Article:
A recent discovery made by divers in Tonga could hold a missing puzzle piece to an age-old mystery. A local diver in the Ha’apai group of islands last month found wreckage believed to be a pirate vessel containing treasure that sank in 1806.
The Port-au-Prince, a British privateer, was attacked by local warriors after arriving in Tonga, with King Finau ‘Ulukalala II ordering the crew to be massacred. However, the Tongans saved most of the iron and cannon on board before the king ordered the ship to be scuttled.
“It is believed that a considerable amount of copper, silver and gold is resting with the wreck, along with a number of silver candlesticks, incense pans, crucifixes and chalices,” tourism ministry spokeswoman Sandra Fifita told news.com.au.
As of now, divers are thoroughly mapping out the underwater location. According to diver Darren Rice, who has visited the site, if it is the Port-au-Prince then it’s the most important shipwreck in Tonga’s history. Moreover, while the treasure will be buried now and difficult to get to, divers are positive it is there.
[image via Jessica Festa]
Did the latest episode of Travel Talk inspire you to dive with whales? Love to travel and learn about the environment at the same time? Then break out your typewriter, because Trazzler has great opportunity for you!
Trazzler is partnering up with Seacology, an award-winning eco-friendly charity, to offer two contestants a 10-day trip on the South Pacific island of Tonga. The winners will voyage aboard one of the world’s top dive and snorkel boats, the NAI’A – in one of the few locations in the world where humans can swim with humpback whales.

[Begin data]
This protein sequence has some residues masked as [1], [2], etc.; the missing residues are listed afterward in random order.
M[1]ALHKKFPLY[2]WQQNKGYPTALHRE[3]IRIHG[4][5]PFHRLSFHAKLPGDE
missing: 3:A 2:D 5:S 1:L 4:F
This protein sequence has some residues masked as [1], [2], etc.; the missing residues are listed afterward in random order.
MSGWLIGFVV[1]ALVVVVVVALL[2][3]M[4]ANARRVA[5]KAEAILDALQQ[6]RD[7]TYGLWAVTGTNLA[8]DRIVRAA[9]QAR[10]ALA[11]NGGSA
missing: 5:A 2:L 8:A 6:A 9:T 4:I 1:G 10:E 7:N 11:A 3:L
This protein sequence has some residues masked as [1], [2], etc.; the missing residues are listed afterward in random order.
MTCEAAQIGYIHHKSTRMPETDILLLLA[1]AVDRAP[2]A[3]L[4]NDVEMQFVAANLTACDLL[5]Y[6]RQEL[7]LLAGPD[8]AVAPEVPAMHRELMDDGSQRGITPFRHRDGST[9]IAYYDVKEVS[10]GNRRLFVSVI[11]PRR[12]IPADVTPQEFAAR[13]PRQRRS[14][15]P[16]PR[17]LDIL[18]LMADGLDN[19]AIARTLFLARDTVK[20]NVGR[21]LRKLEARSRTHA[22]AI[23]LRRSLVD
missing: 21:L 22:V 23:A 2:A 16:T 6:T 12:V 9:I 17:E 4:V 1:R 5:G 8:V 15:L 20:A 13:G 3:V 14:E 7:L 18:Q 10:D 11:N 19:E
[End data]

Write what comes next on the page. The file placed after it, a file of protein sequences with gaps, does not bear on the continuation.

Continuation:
So what do you need to do in order to win this trip of a lifetime? In less than 160 words, share an experience that highlights ‘smart travel’. As travelers, we have the opportunity to do good and go deeper; to volunteer, get embedded in local culture, pursue environmentally friendly modes of travel or lodging, or promote economic growth in developing regions. This is smart travel, and Trazzler wants to hear your smart travel stories.
There’s no official deadline; the contest will be over when the community reaches milestones that are measured by sharing, number of participants, and new facebook / twitter followers. Check out the official contest rules for complete information!
Photo courtesy of Seacology
What? You think Beyoncé has her own special private airplane with black velvet seat cushions and a bedazzled fuselage all covered in blingetty-bling (with a ring on it) and with bottles of Vitamin Water lined up like a rainbow in her mirrored mini-fridge? Well, she doesn’t. No doubt, girlfriend could afford it, but being the smart, sensible artist that she is, Beyoncé just chartered a plane from OpenSkies, the transatlantic all-business-class airline that flies nonstop between Washington, DC, New York City, and Paris.
Beyoncé and her entourage chartered the plane in February 2010 for the two-week South American leg of her recent “I AM… SASHA FIERCE” tour, beginning with a week of show dates in Brazil, followed by appearances in Argentina, Chile, Peru and finishing off with a last-stop carnival hurrah in Trinidad capital Port-of-Spain on February 18th. The Boeing 757-200 charter jet that carried her from gig to gig is compact but with long-range capacity and lots of luggage space for all those crazy stage sets and costume changes. The all-business-class layout offers two cabins, one with 24 BIZ BEDS (seats that convert into a 180° fully flat bed) and another 40 BIZ SEATS (which recline only to 140°). Of course, Beyoncé slept up front in one of the BIZ BEDS, while her hairdresser and makeup team were most likely hanging out in the back of the plane. Flight attendants reported that “Beyoncé’s really nice” but “not as tall as you think she is.” (Yeah, you already knew that.)